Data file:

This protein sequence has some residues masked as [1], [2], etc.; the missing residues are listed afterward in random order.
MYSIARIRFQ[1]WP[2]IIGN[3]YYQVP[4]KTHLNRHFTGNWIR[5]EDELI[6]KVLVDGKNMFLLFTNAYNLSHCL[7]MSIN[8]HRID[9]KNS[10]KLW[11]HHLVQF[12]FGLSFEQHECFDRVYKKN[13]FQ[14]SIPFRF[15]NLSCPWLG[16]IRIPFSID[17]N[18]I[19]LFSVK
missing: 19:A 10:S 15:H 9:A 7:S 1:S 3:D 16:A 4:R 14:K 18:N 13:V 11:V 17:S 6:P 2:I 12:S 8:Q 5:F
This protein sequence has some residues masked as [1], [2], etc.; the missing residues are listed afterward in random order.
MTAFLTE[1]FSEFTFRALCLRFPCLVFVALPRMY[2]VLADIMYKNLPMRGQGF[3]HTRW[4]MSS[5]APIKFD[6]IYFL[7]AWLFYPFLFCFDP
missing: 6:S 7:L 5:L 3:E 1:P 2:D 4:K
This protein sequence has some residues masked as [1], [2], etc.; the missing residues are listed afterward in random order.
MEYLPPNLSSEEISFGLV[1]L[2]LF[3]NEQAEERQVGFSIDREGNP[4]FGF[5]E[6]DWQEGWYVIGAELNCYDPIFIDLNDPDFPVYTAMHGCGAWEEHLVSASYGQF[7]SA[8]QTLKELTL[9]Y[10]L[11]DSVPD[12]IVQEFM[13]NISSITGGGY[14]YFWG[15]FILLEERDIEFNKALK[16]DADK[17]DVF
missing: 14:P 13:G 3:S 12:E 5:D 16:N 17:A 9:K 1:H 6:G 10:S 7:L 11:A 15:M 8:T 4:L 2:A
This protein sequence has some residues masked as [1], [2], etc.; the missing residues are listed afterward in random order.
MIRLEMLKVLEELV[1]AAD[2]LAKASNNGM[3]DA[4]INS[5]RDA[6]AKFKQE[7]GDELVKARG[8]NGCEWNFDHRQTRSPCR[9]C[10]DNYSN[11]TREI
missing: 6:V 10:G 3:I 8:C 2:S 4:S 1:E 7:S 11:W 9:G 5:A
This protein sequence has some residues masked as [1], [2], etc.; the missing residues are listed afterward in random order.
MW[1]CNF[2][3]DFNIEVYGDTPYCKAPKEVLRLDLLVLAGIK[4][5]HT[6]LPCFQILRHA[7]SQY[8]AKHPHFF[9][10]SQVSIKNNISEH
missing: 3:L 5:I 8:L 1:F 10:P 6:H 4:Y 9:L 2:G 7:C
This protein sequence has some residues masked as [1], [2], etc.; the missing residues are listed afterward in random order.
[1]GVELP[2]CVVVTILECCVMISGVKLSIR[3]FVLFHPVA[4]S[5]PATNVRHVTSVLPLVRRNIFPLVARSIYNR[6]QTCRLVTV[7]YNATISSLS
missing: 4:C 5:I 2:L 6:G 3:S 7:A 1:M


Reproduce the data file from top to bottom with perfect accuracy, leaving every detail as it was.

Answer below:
This protein sequence has some residues masked as [1], [2], etc.; the missing residues are listed afterward in random order.
MYSIARIRFQ[1]WP[2]IIGN[3]YYQVP[4]KTHLNRHFTGNWIR[5]EDELI[6]KVLVDGKNMFLLFTNAYNLSHCL[7]MSIN[8]HRID[9]KNS[10]KLW[11]HHLVQF[12]FGLSFEQHECFDRVYKKN[13]FQ[14]SIPFRF[15]NLSCPWLG[16]IRIPFSID[17]N[18]I[19]LFSVK
missing: 19:A 10:S 15:H 9:A 7:S 1:S 3:D 16:A 4:R 14:K 18:N 13:V 11:V 17:S 6:P 2:I 12:S 8:Q 5:F
This protein sequence has some residues masked as [1], [2], etc.; the missing residues are listed afterward in random order.
MTAFLTE[1]FSEFTFRALCLRFPCLVFVALPRMY[2]VLADIMYKNLPMRGQGF[3]HTRW[4]MSS[5]APIKFD[6]IYFL[7]AWLFYPFLFCFDP
missing: 6:S 7:L 5:L 3:E 1:P 2:D 4:K
This protein sequence has some residues masked as [1], [2], etc.; the missing residues are listed afterward in random order.
MEYLPPNLSSEEISFGLV[1]L[2]LF[3]NEQAEERQVGFSIDREGNP[4]FGF[5]E[6]DWQEGWYVIGAELNCYDPIFIDLNDPDFPVYTAMHGCGAWEEHLVSASYGQF[7]SA[8]QTLKELTL[9]Y[10]L[11]DSVPD[12]IVQEFM[13]NISSITGGGY[14]YFWG[15]FILLEERDIEFNKALK[16]DADK[17]DVF
missing: 14:P 13:G 3:S 12:E 5:D 16:N 17:A 9:K 1:H 6:G 10:S 7:L 11:A 15:M 8:T 4:L 2:A
This protein sequence has some residues masked as [1], [2], etc.; the missing residues are listed afterward in random order.
MIRLEMLKVLEELV[1]AAD[2]LAKASNNGM[3]DA[4]INS[5]RDA[6]AKFKQE[7]GDELVKARG[8]NGCEWNFDHRQTRSPCR[9]C[10]DNYSN[11]TREI
missing: 6:V 10:G 3:I 8:C 2:S 4:S 1:E 7:S 11:W 9:G 5:A
This protein sequence has some residues masked as [1], [2], etc.; the missing residues are listed afterward in random order.
MW[1]CNF[2][3]DFNIEVYGDTPYCKAPKEVLRLDLLVLAGIK[4][5]HT[6]LPCFQILRHA[7]SQY[8]AKHPHFF[9][10]SQVSIKNNISEH
missing: 3:L 5:I 8:L 1:F 10:P 6:H 4:Y 9:L 2:G 7:C
This protein sequence has some residues masked as [1], [2], etc.; the missing residues are listed afterward in random order.
[1]GVELP[2]CVVVTILECCVMISGVKLSIR[3]FVLFHPVA[4]S[5]PATNVRHVTSVLPLVRRNIFPLVARSIYNR[6]QTCRLVTV[7]YNATISSLS
missing: 4:C 5:I 2:L 6:G 3:S 7:A 1:M